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Aviation: Good Connections

Alex Wilcox is no stranger to innovation. He was the first JetBlue employee, in 1999, before moving to Mumbai to launch Kingfisher Airlines, which has become one of the largest operators in India. Each of those companies secured a sizable portion of its market, he says, by offering a better flight experience at a lower cost than the competition—by “building a better mousetrap.”

The latest venture from the 41-year-old Wilcox is JetSuite, a charter provider founded in 2009 (and newly headquartered near John Wayne Airport in Southern California’s Orange County) that operates a fleet composed entirely of Embraer Phenom 100 light jets. The four-passenger Phenom 100 is a highly efficient aircraft: It has a range of about 800 to 1,100 miles and burns just over 100 gallons of fuel per hour. This efficiency enables JetSuite to offer flights at rates that Wilcox believes will prompt more travelers to switch from commercial airlines to private aviation. He notes that 1 percent of Americans have ever flown on a private jet. “We want to double, triple, or even quadruple that number,” he says.

One of the ways JetSuite plans to accomplish that goal is through a new partnership with Singapore Airlines. Instead of relying on commercial connecting flights, the airline’s passengers now can fly aboard JetSuite Phenom 100s to and from three of Singapore’s gateway airports: Los Angeles International, San Francisco International, and Houston’s George Bush Intercontinental.

In addition to the Singapore Airlines connecting flights and on-demand charter, JetSuite offers a deposit-based membership program, which locks in charter rates, and several other value-oriented programs. Through its SuiteKey Membership Program, JetSuite charges clients a minimum deposit of $25,000 to lock in a charter rate of no more than $4,000 per flight hour. Most other membership programs require deposits of at least $100,000 to guarantee charter rates for a year or more, though those companies offer a wider range of aircraft and a correspondingly wider range of rates. JetSuite’s hourly rate covers all four passenger seats aboard a Phenom 100 for a direct flight to any of 15 set destinations in the western United States. These SuiteSpots, as the company calls them, include major cities in Texas, Arizona, Nevada, and California.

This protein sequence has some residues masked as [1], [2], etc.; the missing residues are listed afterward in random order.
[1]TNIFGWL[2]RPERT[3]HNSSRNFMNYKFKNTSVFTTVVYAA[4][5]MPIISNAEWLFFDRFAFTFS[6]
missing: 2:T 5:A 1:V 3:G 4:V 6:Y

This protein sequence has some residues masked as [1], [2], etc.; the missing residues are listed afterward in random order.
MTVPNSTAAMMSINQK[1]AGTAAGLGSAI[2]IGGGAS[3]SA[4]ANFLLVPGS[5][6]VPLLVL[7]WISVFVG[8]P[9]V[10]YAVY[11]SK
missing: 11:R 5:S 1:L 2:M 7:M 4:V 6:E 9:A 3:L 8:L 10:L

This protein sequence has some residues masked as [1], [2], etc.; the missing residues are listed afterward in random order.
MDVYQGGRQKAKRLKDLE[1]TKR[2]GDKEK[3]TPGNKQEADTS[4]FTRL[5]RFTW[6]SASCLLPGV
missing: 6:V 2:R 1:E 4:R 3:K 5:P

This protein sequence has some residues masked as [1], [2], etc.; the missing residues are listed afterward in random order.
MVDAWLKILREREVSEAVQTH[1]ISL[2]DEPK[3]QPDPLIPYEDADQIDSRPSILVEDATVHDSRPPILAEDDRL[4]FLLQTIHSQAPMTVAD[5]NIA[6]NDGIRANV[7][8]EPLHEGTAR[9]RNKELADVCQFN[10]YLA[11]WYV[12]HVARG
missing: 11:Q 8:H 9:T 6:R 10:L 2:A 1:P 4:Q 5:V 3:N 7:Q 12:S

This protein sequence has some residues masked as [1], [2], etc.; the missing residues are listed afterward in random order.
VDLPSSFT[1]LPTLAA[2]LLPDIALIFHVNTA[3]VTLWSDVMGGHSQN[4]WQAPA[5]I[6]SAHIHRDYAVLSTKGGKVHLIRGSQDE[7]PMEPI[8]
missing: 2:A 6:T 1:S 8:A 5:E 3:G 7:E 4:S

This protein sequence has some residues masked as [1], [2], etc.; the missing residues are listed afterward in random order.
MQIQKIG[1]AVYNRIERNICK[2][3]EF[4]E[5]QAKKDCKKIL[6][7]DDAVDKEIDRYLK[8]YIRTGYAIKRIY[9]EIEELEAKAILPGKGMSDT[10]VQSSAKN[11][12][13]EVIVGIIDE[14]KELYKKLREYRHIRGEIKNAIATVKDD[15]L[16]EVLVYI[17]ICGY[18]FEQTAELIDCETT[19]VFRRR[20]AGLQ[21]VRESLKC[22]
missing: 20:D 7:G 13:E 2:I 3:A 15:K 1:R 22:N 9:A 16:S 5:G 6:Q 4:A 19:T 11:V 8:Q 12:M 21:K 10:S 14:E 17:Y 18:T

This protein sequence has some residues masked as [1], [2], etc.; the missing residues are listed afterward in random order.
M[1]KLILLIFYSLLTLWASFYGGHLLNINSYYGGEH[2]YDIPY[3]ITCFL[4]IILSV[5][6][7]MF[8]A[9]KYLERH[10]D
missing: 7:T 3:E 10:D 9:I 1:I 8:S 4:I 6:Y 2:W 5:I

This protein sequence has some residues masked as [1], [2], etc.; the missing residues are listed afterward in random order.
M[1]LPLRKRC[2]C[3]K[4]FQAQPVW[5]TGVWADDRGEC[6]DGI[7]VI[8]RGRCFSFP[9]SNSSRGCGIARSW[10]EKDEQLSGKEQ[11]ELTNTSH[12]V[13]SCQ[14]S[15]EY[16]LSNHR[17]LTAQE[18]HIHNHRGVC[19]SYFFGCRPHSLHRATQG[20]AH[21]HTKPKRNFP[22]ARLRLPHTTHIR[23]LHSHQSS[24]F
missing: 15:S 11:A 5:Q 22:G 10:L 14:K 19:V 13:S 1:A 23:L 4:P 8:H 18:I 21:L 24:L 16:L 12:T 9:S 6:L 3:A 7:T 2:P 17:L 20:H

Other value-oriented offerings from JetSuite include SuiteShare, a program through which customers can buy or sell seats that are going to be unoccupied, and SuiteFares, which start at $999 each way for the entire Phenom 100 jet and can go even lower on certain days of the week. (Some of these fares are as low as $499 for customers who click the “Like” button on JetSuite’s Facebook page.)

“When we wrote this business plan five years ago, there were several other light-jet operators with plans similar to ours,” says Wilcox—without naming companies. (DayJet, for example, was a Florida startup that offered value-oriented private flights aboard the Eclipse 500 very light jet before suspending operations in the fall of 2008.) “Today, virtually all of them are gone, swept away in the tide of the recession of the last three years. JetSuite has persevered because of our better mousetrap.”


JetSuite, www.jetsuite.com; Singapore Airlines, www.singaporeair.com

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